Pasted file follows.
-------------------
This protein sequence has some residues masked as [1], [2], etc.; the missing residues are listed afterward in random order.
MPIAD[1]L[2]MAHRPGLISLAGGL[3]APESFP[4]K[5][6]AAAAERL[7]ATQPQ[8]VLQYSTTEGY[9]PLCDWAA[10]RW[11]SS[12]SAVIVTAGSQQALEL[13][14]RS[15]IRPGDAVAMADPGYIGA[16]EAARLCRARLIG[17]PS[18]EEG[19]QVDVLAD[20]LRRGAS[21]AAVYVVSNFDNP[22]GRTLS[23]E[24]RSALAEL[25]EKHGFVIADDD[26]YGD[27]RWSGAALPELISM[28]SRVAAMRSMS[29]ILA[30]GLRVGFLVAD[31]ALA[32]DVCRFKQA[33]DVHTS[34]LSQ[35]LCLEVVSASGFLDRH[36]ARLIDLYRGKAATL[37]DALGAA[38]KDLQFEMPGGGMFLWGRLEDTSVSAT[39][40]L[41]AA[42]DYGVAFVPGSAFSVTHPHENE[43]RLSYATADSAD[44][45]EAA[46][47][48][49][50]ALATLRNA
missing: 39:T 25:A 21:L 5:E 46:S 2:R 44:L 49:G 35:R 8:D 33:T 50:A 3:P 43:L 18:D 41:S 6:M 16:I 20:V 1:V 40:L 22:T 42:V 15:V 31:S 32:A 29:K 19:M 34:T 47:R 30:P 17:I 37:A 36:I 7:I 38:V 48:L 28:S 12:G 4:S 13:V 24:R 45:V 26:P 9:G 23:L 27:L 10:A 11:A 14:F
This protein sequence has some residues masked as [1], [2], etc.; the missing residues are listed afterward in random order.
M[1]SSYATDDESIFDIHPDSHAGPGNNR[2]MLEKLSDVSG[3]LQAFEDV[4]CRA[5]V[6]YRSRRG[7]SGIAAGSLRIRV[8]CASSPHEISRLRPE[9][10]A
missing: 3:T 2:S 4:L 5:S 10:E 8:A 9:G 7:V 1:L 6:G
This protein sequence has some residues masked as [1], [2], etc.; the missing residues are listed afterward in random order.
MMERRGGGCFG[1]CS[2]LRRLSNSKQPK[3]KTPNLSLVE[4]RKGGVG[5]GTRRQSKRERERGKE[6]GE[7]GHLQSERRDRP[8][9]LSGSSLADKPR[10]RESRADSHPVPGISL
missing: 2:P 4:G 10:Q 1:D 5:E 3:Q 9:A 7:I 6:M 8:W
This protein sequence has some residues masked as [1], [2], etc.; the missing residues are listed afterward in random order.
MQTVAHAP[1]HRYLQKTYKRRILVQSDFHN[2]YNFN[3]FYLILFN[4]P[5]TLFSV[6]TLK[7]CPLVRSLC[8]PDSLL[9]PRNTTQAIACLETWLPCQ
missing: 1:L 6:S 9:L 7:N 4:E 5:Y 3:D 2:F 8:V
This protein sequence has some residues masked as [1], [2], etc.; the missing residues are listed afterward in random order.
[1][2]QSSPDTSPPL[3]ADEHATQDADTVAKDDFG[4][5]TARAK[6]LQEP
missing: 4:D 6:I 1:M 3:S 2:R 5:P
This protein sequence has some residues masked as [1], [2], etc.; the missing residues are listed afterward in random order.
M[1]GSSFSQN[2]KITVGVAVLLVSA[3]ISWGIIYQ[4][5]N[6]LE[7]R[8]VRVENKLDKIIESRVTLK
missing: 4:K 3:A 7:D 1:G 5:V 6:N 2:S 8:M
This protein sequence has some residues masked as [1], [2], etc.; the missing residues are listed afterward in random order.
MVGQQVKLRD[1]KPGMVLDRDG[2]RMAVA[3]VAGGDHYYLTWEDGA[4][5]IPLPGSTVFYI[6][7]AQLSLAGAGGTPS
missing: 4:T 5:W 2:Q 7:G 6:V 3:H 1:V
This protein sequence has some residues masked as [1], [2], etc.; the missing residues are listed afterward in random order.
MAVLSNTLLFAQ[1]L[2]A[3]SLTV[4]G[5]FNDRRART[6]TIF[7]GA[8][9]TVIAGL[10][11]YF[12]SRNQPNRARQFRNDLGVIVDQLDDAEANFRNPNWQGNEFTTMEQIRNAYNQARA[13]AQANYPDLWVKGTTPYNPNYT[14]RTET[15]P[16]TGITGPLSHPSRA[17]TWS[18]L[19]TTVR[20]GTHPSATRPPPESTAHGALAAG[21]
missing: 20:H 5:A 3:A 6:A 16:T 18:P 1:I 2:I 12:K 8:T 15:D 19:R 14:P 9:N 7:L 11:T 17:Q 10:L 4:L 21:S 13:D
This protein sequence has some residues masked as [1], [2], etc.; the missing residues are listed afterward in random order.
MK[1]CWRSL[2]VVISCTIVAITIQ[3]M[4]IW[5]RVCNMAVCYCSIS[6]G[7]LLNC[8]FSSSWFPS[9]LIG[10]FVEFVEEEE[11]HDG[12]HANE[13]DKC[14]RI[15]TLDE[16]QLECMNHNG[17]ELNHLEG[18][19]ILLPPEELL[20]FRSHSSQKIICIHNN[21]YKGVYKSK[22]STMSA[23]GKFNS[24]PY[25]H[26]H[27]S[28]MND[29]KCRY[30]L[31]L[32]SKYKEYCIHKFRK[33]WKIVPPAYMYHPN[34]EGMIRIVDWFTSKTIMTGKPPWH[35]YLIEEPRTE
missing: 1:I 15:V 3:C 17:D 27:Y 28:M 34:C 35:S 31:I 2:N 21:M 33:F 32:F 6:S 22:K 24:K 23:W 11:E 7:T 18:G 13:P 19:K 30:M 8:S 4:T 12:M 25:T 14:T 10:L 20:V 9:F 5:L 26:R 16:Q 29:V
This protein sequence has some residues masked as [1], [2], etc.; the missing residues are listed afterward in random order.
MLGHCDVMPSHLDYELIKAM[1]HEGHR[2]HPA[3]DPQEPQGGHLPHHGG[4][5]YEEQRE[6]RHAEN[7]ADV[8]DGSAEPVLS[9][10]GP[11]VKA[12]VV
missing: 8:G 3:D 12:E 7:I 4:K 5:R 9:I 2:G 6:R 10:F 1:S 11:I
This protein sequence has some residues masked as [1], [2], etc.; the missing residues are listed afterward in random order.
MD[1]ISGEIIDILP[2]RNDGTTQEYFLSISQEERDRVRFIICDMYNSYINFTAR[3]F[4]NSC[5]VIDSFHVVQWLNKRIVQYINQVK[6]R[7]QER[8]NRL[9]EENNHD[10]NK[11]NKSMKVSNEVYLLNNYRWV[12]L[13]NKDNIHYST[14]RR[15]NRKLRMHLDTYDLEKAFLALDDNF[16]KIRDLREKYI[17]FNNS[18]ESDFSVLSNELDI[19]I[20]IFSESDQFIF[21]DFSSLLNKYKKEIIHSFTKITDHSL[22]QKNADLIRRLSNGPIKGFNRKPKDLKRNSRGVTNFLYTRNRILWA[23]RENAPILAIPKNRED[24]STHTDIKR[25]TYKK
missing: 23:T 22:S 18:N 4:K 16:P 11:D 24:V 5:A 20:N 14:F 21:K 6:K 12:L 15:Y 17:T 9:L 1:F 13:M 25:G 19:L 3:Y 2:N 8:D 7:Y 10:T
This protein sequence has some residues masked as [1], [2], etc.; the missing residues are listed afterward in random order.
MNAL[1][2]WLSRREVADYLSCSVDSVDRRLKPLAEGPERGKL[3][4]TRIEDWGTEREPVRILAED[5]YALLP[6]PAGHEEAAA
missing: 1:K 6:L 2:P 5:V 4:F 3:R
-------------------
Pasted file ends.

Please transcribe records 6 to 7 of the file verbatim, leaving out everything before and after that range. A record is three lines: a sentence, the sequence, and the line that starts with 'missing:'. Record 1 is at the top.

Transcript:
This protein sequence has some residues masked as [1], [2], etc.; the missing residues are listed afterward in random order.
M[1]GSSFSQN[2]KITVGVAVLLVSA[3]ISWGIIYQ[4][5]N[6]LE[7]R[8]VRVENKLDKIIESRVTLK
missing: 4:K 3:A 7:D 1:G 5:V 6:N 2:S 8:M
This protein sequence has some residues masked as [1], [2], etc.; the missing residues are listed afterward in random order.
MVGQQVKLRD[1]KPGMVLDRDG[2]RMAVA[3]VAGGDHYYLTWEDGA[4][5]IPLPGSTVFYI[6][7]AQLSLAGAGGTPS
missing: 4:T 5:W 2:Q 7:G 6:V 3:H 1:V